Friday, October 7, 2011
Book Review: On Writing: A Memoir of the Craft by Stephen King
Author: Stephen King
Enjoyment Rating: 9/10
Referral: Someone in my fiction seminar last winter mentioned it
Source: Purchased from Amazon
Books I've read this year: 123
I've read quite a few books on the craft of writing since starting the MFA program (and I have quite a few more to read in order to make the books I've listed on my prospectus an honest reflection of books I've actually read). In general, I don't like these books. Yeah, I've gotten a few good tips from them, but they basically say the same things-- use fewer adjectives, avoid adverbs entirely, trust yourself, write regularly, blah, blah, blah.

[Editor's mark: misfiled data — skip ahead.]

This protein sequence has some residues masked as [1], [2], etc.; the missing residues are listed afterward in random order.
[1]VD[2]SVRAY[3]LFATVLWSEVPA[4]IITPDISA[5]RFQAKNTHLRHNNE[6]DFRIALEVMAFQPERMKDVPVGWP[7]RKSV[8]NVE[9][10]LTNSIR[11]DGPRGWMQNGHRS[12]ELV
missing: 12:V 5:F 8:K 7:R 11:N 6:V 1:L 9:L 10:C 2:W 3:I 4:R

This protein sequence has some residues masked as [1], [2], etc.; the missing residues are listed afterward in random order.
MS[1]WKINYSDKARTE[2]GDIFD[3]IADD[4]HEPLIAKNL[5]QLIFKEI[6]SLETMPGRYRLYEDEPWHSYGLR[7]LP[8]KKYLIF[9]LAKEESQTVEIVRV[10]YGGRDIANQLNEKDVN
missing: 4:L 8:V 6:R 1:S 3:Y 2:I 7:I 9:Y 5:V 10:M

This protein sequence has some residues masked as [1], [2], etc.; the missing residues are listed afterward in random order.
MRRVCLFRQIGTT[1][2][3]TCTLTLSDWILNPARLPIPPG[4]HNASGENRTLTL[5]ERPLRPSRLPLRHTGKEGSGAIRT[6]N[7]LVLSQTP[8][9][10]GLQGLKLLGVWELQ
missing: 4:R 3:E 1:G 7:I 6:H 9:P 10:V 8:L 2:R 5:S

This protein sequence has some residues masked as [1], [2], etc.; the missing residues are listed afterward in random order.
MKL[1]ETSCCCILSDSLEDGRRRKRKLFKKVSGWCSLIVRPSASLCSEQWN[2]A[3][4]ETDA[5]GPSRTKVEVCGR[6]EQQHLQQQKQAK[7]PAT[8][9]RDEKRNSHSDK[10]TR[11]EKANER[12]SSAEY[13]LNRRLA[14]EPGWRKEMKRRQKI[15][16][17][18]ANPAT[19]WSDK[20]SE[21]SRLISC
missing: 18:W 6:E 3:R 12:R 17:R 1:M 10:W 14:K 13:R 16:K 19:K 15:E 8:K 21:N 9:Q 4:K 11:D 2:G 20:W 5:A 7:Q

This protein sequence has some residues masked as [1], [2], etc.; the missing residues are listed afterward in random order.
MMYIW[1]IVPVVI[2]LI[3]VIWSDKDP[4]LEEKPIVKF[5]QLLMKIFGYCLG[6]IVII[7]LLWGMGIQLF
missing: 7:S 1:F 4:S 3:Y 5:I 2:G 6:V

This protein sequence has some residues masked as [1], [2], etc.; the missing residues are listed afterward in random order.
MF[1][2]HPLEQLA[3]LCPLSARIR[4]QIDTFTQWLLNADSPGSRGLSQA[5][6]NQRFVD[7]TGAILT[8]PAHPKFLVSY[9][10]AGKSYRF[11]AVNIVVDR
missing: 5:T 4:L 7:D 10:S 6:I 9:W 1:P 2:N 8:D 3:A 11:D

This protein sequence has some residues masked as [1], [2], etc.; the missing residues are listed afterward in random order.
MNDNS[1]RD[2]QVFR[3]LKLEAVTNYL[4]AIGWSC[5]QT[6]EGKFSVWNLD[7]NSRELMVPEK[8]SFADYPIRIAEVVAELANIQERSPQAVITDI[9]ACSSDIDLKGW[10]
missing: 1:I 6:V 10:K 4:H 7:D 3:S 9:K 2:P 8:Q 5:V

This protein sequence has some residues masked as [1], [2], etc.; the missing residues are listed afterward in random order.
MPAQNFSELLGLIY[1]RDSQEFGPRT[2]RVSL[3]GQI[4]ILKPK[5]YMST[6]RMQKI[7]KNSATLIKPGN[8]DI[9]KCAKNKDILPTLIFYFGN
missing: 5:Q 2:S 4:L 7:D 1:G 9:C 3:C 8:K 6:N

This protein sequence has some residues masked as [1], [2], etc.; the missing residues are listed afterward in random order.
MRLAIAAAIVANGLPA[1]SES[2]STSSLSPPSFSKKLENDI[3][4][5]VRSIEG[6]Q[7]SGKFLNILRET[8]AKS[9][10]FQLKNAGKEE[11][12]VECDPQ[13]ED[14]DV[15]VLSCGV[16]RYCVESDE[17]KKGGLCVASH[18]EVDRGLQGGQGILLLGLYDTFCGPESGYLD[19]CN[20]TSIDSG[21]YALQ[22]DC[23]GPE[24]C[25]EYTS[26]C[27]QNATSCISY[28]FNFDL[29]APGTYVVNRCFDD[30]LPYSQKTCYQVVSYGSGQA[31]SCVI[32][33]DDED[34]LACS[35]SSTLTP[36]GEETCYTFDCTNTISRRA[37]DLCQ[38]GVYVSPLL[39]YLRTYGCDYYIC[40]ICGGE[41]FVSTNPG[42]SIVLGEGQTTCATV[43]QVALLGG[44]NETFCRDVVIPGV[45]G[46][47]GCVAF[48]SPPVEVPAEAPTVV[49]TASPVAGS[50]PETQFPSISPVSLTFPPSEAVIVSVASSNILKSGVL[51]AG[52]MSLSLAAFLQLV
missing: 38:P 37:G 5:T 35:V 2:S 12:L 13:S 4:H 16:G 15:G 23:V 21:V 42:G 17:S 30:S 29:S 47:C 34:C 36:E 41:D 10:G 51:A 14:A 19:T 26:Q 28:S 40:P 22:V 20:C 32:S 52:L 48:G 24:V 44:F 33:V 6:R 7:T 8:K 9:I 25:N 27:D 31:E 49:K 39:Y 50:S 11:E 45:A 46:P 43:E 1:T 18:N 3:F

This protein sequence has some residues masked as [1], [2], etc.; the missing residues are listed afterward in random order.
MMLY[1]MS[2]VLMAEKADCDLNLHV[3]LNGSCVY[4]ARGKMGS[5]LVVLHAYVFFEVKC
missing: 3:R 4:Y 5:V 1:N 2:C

Stephen King says all these things, but he couches the advice in a memoir of his writing life, so instead of feeling like a book I was reading for work, this felt like a book I was reading for pure enjoyment. The funny thing is that I am not a Stephen King fan. In fact, this is the first Stephen King book I've ever read. But after reading it, I feel like I know and trust him as a writer and as a person. He gives great, practical advice, talks about his own strengths, shortcomings, and neuroses as a writer, and isn't afraid to poke fun at himself. I also feel like I learned some things about writing-- particularly about the discipline King puts in at his writing desk (he writes at least 2000 words EVERY day) and about what tasks he tackles in a first draft and what he tackles in a second draft (symbolism, for example, is a second draft element in a SK novel).